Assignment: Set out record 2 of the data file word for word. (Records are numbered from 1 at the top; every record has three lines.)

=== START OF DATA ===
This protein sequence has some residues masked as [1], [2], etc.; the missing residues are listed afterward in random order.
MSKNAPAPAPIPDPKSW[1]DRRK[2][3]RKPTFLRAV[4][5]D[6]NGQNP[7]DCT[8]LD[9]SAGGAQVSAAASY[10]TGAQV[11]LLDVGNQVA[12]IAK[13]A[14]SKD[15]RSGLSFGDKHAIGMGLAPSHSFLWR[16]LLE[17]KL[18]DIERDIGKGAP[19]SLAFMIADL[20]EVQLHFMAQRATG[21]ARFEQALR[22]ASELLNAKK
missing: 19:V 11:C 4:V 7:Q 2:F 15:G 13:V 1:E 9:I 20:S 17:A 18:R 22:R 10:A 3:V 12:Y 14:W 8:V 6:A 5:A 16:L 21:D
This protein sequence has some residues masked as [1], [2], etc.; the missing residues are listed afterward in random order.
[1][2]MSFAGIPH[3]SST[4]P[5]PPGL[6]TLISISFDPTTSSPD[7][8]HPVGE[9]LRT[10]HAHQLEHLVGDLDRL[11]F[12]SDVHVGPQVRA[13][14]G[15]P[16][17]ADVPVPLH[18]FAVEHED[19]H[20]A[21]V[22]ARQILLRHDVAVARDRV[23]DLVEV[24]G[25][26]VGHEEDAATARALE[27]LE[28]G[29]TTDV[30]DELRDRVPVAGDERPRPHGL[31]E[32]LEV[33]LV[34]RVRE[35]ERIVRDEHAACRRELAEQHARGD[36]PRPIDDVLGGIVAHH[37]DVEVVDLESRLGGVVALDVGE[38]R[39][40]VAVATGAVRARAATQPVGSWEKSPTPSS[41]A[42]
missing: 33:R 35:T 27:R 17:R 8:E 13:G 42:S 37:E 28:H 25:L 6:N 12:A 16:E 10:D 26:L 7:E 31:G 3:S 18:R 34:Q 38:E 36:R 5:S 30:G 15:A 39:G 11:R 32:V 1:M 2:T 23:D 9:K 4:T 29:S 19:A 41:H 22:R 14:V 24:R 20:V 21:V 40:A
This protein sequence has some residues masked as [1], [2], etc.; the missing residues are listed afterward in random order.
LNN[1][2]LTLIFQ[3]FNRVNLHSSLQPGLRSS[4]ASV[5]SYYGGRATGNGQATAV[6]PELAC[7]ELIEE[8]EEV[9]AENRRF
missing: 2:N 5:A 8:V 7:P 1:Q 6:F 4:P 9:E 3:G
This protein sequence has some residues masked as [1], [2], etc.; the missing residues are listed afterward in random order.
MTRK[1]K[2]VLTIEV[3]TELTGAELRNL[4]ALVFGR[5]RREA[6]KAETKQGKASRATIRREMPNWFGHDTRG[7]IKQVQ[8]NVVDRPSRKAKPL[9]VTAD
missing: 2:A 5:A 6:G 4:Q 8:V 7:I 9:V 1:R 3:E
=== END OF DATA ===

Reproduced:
This protein sequence has some residues masked as [1], [2], etc.; the missing residues are listed afterward in random order.
[1][2]MSFAGIPH[3]SST[4]P[5]PPGL[6]TLISISFDPTTSSPD[7][8]HPVGE[9]LRT[10]HAHQLEHLVGDLDRL[11]F[12]SDVHVGPQVRA[13][14]G[15]P[16][17]ADVPVPLH[18]FAVEHED[19]H[20]A[21]V[22]ARQILLRHDVAVARDRV[23]DLVEV[24]G[25][26]VGHEEDAATARALE[27]LE[28]G[29]TTDV[30]DELRDRVPVAGDERPRPHGL[31]E[32]LEV[33]LV[34]RVRE[35]ERIVRDEHAACRRELAEQHARGD[36]PRPIDDVLGGIVAHH[37]DVEVVDLESRLGGVVALDVGE[38]R[39][40]VAVATGAVRARAATQPVGSWEKSPTPSS[41]A[42]
missing: 33:R 35:T 27:R 17:R 8:E 13:G 42:S 37:E 28:H 25:L 6:N 12:A 16:E 10:D 26:L 7:E 31:G 3:S 18:R 34:Q 38:E 36:R 5:S 30:G 15:A 39:G 11:R 32:V 1:M 2:T 23:D 9:K 4:T 29:S 19:A 41:H 22:R 14:V 24:R 20:V 21:V 40:A